Support Higher Plain Games on Patreon

Right and Down – Review

Never has a game title been so accurate in describing literally everything the game does. Your goal in this card game roguelike is simple – reach the end of a 50 level dungeon. Your options? Go right or down. Every choice has a consequence and it is always looking at the lesser of two evils. That is what makes Right and Down so compelling and simple to play and that lack of barrier to entry makes it very addictive too.

There are six characters to choose from but only one is unlocked at first. Each character comes with with a couple of abilities which are trigged passively through certain circumstances being met or actively by using the right move combination. For example, one character can heal by moving down four times in a row. Another skill can damage a random enemy with right, down, right down. Knowing your skill move set is key because Right and Down takes no prisoners – its brutally difficult to win and its RNG nature means you’ll have to think on the ball with every decision.

With all that damage taking place and the poisonous plants there too – this level is just another death trap in waiting!

Each level in a dungeon is a selection of cards, specific to the area of the dungeon you are in. Cards fall into three categories. Enemies are the obvious cards and each enemy is killed in one move. The drawback is that the number of the bottom left is the amount of damage they will cause you and so you’ll want to plot out a semi easy route across a stage where possible. You don’t want to avoid enemies though because each battle gives you experience and this is the only way you can buy new skills to turn the tide of battle every 10 levels in camp. Stay away from battles, your character won’t have the skill set to survive the onslaught of enemies later in the game.

The second card type are traps. These inflict different status aliments and some damage as you wander into them and whilst they might offer less damage initially, their status aliments are often far more deadly if you haven’t planned for them. Blindness means you’ll be wandering into any old card as you move around a level and that’s deadly if you haven’t seen the level upon entering it. Frozen is extremely tricky as it stops you using any equipment related or passive abilities. These are really what buff your character and so frozen is oddly the deadliest of all the traps. Poison isn’t great either as health chips away very quickly no matter how much shield you have in reserve. Sometimes though, traps are lesser of two evils if your character is built in a way that negates a certain issue but that will be in the hands of both your skill and the RNG gods.

The third card type are the extra health potions, shield bonuses, coins and purchasable items. Again, you’ll want these to survive but buying certain items is the way to help your character build and grow. A lot of items are area specific so if you are in the desert for example, a random enemy will be removed each level. Stacking up on items can be helpful too and then you’ll be in the hands of your decision skills and the RNG gods to provide you with the areas that match your loadout.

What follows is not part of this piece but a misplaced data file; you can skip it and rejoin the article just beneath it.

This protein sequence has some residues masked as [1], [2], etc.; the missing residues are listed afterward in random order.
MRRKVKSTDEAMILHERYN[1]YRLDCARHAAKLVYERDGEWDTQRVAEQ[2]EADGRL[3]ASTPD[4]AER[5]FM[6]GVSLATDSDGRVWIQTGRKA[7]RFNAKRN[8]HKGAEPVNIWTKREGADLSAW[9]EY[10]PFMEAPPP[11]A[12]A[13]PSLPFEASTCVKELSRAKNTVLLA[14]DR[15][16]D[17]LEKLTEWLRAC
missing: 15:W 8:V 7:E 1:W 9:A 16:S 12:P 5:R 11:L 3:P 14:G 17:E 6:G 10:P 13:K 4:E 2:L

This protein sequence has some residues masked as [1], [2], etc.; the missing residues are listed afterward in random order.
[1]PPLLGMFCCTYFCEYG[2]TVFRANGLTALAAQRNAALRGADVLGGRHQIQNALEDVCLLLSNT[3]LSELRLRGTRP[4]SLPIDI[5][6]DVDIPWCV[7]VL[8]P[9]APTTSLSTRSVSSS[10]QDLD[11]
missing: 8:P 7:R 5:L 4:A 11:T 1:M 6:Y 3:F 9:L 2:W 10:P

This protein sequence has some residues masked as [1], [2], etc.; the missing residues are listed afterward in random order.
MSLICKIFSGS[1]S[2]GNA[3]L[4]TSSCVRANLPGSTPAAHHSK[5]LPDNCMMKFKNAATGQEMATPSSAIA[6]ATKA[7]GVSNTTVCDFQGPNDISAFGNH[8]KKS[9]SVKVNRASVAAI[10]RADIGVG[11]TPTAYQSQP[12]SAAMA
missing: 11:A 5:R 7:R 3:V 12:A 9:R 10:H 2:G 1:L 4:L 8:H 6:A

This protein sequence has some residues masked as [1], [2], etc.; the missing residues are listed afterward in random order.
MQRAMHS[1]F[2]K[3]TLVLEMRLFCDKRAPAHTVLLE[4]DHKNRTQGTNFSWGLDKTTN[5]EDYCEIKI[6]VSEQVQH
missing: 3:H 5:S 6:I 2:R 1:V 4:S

Using your active move skills to cure yourself or damage the enemies is key – and so is your item loadout.

Every decision matters but as you may have detected throughout this review, sometimes the RNG gods are not kind. Right and Down is punishing and some runs feel utterly impossible. Some areas feel harsher early game than late. Sometimes the skills and items you were hoping that could help you never arrive. I lost count of the amount of times I got to level 35-40 in a run and the sheer damage quota of every move undid anything I had built so far and it felt high on impossible. Steam achievements show me its not, so I’m clearly not getting some of the nuance in playing the game but it felt to me like 1 in 3 runs felt doable, the other 2 you could abandon early. I’m not sure that feels right as a game but each patch seems to be addressing this issue so I’m hopeful for future fairer improvements. Or an easy mode that teaches some of the deeper mechanics. Seriously, there is no explanation for anything and I think that’s a slight issue.

Despite its harsh nature, I found myself returning to Right and Down over and over again. It has that one more go factor that roguelikes need to survive and feel worthwhile and good. Completing tasks and finishing dungeons unlock different characters or new, trickier dungeons with mutations on them. There’s also a daily dungeon that is unlocked when you win the first dungeon. There’s plenty to explore and whilst the two button premise is simple, it feels more than the sum of its initial parts. Choosing right or down has never been so hard. A rough gem.

Right and Down
Final Thoughts
Whilst its RNG feels needlessly harsh, the dopamine hit of each run still keeps you coming back for more. Deceptively simple with lots of decision making to be made.
Simple to pick up and play and very immediate for each run.
Lots of monsters, equipment, skills and ways to play to buff your character up.
Nice graphical and audio backdrop.
RNG feels a little harsh, making some runs feel impossible right out the gate.
Some areas feel overpowered or a little unbalanced compared to others, although this is being addressed in each post release patch in my opinion.

Higher Plain Games is part of the Higher Plain Network. If you like what I do, please consider supporting me via Patreon for as little as $1/£1 a month. There are additional perks for supporting me, such as behind-the-scenes content and downloads. You can also share the website or use the affiliate buy now links on reviews. Buying credit from CD Keys using my affiliate link means I get a couple of pence per sale. All your support will enable me to produce better content, more often. Thank you.

%d bloggers like this: